ANTI-COUNCIL protesters gathered outside Hove Town Hall to voice their anger at road layout changes and the way the council is being managed.

The group of about 50 demonstrators held signs calling for the cycle lanes to be removed as they listened to speakers who are furious with Brighton and Hove City Council.

Starting at about 1pm, campaigner Laura King spoke over the microphone to blast councillors over the changes to the cities roads.

Last year, temporary cycle lanes were introduced on the A259 and Old Shoreham Road. Madeira Drive was pedestrianised, before later being opened one-way.

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Ms King said: "Like most people, I am a cyclist myself as well as a walker and a driver so I see transporting issues from all angles.

"I do not consent to this deliberate road chaos which creates division between road users and is not safe, environmentally sustainable, or efficient.

"Aside from visitors and the disabled losing many of their parking spaces on the seafront and Madeira Drive, increasing numbers of contractors now regard the city centre and historic lanes as a 'no-go area'."

Among the protesters listening to the speech was Jon Robinson from ASL Locksmiths.

Anti-council protesters gather outside Hove Town Hall

Anti-council protesters gather outside Hove Town Hall

Mr Robinson has lived in the city all his life and has been a self-employed locksmith for five years.

He said: "I'm a 100 per cent born-and-bred Brightonian and I've never seen the roads this bad, Madeira Drive is like a warzone.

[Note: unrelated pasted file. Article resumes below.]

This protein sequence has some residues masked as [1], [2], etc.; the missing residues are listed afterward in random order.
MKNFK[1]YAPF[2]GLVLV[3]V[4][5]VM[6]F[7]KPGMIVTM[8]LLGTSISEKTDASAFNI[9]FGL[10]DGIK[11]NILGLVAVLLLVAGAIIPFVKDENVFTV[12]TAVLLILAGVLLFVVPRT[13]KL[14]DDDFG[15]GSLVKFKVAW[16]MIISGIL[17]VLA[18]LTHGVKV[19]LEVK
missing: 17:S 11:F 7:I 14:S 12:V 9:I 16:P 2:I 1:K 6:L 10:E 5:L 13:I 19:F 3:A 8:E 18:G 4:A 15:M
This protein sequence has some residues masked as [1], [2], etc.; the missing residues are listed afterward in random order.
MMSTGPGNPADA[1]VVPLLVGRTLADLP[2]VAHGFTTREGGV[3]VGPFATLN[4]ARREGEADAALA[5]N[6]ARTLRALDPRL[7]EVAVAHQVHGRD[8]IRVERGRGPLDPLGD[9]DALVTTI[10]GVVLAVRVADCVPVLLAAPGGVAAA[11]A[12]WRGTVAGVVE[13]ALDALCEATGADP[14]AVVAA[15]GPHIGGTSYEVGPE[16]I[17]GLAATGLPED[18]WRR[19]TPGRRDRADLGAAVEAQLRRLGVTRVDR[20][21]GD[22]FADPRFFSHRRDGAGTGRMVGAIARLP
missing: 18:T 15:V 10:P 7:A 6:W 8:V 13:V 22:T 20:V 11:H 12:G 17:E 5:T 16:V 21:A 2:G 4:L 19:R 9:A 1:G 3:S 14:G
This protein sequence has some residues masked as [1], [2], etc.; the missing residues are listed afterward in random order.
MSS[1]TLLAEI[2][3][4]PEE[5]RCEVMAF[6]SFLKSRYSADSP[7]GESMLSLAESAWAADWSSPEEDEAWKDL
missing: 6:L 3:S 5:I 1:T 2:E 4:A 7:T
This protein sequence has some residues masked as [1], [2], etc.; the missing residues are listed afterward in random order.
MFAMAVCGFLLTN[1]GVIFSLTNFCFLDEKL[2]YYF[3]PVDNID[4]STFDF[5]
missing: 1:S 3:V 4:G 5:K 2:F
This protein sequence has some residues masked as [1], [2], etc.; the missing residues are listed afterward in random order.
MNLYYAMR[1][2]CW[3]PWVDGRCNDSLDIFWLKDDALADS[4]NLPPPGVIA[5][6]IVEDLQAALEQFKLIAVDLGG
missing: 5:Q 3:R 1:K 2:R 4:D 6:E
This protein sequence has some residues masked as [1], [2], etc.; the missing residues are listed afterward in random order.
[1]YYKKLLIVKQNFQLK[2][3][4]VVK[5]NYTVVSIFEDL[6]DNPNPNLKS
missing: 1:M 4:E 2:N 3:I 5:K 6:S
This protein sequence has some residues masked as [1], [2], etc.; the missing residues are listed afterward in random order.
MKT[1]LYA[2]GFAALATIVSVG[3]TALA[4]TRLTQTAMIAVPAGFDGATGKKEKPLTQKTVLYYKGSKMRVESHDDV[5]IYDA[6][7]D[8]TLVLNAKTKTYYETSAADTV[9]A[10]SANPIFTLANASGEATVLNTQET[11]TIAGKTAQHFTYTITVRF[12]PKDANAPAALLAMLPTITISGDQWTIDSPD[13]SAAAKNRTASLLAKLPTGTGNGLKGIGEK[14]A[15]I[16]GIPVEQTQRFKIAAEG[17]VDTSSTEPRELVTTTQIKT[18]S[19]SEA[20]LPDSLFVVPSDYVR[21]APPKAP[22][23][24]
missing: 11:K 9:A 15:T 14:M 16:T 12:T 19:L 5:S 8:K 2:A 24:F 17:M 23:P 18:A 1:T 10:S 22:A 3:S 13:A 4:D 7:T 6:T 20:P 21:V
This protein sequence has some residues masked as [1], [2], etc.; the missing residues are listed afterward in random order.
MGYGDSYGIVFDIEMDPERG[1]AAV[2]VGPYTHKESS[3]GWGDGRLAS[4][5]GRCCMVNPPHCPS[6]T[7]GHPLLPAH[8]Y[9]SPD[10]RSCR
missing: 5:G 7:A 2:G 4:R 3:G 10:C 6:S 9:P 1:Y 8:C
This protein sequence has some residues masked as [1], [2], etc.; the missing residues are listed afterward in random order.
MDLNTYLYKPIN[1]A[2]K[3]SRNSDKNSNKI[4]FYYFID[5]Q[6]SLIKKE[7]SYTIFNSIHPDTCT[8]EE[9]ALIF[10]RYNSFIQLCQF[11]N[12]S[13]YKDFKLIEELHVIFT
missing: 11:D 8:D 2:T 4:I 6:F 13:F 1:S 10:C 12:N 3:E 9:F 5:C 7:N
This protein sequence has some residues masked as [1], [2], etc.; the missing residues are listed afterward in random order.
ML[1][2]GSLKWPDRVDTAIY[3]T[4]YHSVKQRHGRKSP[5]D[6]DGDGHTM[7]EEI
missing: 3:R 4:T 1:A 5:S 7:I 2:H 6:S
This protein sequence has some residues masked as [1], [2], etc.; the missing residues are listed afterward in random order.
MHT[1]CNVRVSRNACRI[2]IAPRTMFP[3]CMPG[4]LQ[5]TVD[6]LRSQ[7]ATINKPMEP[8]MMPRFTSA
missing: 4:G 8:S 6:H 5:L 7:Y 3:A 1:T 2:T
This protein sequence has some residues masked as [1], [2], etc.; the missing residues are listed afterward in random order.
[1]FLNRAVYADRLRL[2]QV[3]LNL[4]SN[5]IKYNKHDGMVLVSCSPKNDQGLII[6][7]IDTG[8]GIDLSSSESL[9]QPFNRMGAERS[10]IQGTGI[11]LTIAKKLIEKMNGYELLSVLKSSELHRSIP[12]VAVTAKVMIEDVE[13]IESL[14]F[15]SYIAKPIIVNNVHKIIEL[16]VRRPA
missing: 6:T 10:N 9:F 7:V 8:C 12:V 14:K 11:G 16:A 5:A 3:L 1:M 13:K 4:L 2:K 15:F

"I'm pro-green, I'm pro-save-the-planet, but there are ways to go about this as the changes are causing nothing but carnage.

"I'm having to turn down jobs in The Lanes as I've got heavy tools and have to make frequent trips to and from the van.

"There's a financial impact, I'm turning down people who are living in heavily-congested areas and I'm doing fewer jobs during the working day as it takes more time to get around."

Anti-council protesters gather outside Hove Town Hall

Anti-council protesters gather outside Hove Town Hall

A much-anticipated survey asking for views on “significant changes” to the city’s streets went live earlier this year.

The survey asked residents to express views on current, “temporary” changes, as well as future changes.

The results are due to be revealed shortly.

The measures were funded by Government cash to reallocate road space amid the coronavirus pandemic.

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Brighton and Hove City Council was contacted for comment.

Conservative councillor Robert Nemeth said: "Conservatives on the council, like most residents, are firmly of the view that there are huge questions to answer on the subjects of competency, efficiency, democracy and accountability."